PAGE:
22 October 2002 Cisco CEO John Chambers has said the company’s customers are more dissatisfied with the quality of its software than with any other aspect of the company’s products. And while the networking giant is working to fix the situation, it still has some way to go.
During his keynote presentation at Networkers 2002, the annual Cisco user conference in Copenhagen, Chambers admitted that while his company has improved its customer satisfaction ratings in many areas, “we’ve got to do better on software quality”.
The number of bugs that the company is finding in its software is down 35%, he claimed, “but that’s still not an acceptable level. You [the customers] need to have a reliable system,” he said.
As part of the company’s drive to improve product quality, it will reduce the number of releases of software from six or seven to just one. “We’ve got to do better. We’ve got to get it down to one. We’ve got to scale down what we want to put into the software. Your IT department may walk on water, but they can’t get stability with seven releases a year.”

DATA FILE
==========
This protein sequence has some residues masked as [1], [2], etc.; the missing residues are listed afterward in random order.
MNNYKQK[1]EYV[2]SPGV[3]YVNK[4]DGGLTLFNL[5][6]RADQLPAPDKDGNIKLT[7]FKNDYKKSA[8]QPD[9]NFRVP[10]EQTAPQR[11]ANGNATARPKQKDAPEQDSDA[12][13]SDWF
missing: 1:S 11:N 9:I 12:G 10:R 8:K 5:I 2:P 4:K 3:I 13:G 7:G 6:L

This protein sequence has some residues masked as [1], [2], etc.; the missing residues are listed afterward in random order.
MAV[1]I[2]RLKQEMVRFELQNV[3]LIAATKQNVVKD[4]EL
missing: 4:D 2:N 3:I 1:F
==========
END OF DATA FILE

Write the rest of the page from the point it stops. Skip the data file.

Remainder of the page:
Among Chambers’ other announcements were a new encryption protocol for password protection and a project to make products ‘smarter’. “You can already swap out cards in our products to give them different capabilities,” he said. “We’d like to be able to do the same with back planes.”
He added that the new capabilities will allow companies to preserve the investment in their existing networking infrastructure.
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